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economic plan. we will double our growth and have the strongest economy anywhere in the world. at the same time, we will get along with all other nations willing to get along with us. we will have great relationships. we expect to have great, great relationships. no dream is too big. no challenges to great. nothing we want for our future is beyond our reach. america will no longer settle for anything less than the best. [applause] mr. trump: we must reclaim our country's destiny, and dream big, bold, and daring. we have to do o that. we are going to dream of things for our country -- and beautiful things, and successful things once again. i want to tell the world community, that why we -- while we will always put america's interests first, we will deal
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fairly with everyone -- with everyone -- all people, and all other nations. we will seek common ground, not hostilility, partnership,p, not conflict. amy: thahat was donaldld trump's victory speech. it was about 2:15 a.m. you might have heard during the speech, someone chanted "kill obama." as people were waiting, many of the chants were "lock her up," of course, referring to hillary clinton, a chant that has become common on the campmpaign trail, and donald trump himseself saidf he were elected president, he would jail hillary clinton. we are joined d by john nichols, political writer for "the sarsour, thea director of an power change, and the cofounder of the muslim --
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of new york. -- famously came out of the shadows in "new york times magazine" with "my life as an undocumented immigrant. fong, investigative journalists and just journalist at "the intercept." turn to you -- you recently tweeted "bernie turneded out rural voters." talk about the significance of that -- in l light of what tookk placee in the early hours of today and election day yesterday. ng: amy, think is a much
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for having me. if we look at the electorate -- if you talk to almost any reporter that has traveled around the country, attended rallies for bernie, hillary, trump, talk to voters, we have incredible economic anxiety in this country. we have had the last six years of basic political stagnation because of republican n objectin in congress -- that have not been any big reforms. we have not seen action on prosecuting wall street. we have not -- the folks who detonated the economic system in 2008 were never brought to justice. there is this lingering anger across the country as jobs have been shipped overseas, as we have seen the fortunes of the wealthy sky, while ordinary incomes of regular americans have stagnated, or in many places are in decline, and there is this visceral demand that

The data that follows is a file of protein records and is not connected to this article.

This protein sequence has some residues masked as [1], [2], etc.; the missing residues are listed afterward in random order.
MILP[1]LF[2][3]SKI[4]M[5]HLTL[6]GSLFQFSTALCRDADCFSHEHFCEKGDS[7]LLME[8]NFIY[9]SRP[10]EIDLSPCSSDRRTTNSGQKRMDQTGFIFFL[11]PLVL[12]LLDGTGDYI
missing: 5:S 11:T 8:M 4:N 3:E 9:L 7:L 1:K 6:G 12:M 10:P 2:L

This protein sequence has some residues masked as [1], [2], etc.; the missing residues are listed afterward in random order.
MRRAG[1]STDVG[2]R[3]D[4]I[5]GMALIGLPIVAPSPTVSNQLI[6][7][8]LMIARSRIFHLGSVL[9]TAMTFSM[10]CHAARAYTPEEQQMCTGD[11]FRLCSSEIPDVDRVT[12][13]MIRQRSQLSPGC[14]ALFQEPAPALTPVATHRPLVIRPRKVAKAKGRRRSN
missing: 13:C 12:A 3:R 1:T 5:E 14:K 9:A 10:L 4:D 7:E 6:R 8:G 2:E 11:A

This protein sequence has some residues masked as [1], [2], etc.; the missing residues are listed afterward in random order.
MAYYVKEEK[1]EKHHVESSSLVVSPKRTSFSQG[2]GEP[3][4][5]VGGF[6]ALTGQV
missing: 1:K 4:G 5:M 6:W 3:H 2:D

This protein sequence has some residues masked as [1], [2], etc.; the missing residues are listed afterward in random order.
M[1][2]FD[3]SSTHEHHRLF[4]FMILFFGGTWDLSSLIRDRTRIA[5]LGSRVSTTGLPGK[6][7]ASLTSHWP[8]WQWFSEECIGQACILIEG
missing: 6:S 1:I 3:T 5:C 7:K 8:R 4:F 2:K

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somebody, whether it is a republican or a democrat, needs to stand up and fight for these voters, to stand up to wall street, stand up to k street -- the lobbying apparatus that controls the sea and the major parties. clinton, whoto see embodies the political establishment, the business establishment, in this country, as a credible change agent. bernie sanders message -- you know, i talked to voters all across the country, many first-time voters, first-time activists, who were inspired by his message. to who spentidate the last three quadrant decades in political life fighting against neoliberal policies, leading the fight against nafta, leading the fight against the transpacific partnership, demanding accountability for wall street, and on the other side, you had clinton, who made
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tens of millions of dollars giving private speeches to banks like morgan stanley and goldman both --ho is them assembled a political machine funded by the same interests that have drained the midwest of jobs by shipping industrial facilities and those jobs overseas. so, the contrast was incredibly sharp, and if you look at the turnout numbers national polling in michigan had clinton up by 26%, i believe, in the week before the michigan democratic primary, but those polls were wrong, and bernie won, by, i believe, 5%, because of his message -- standing up to the elites, fighting for working class voters, resonated in the areas hardest hit by the economic changes we have seeeen over the last 20 years. amy: this is very interesting, linda sarsour, as a bernie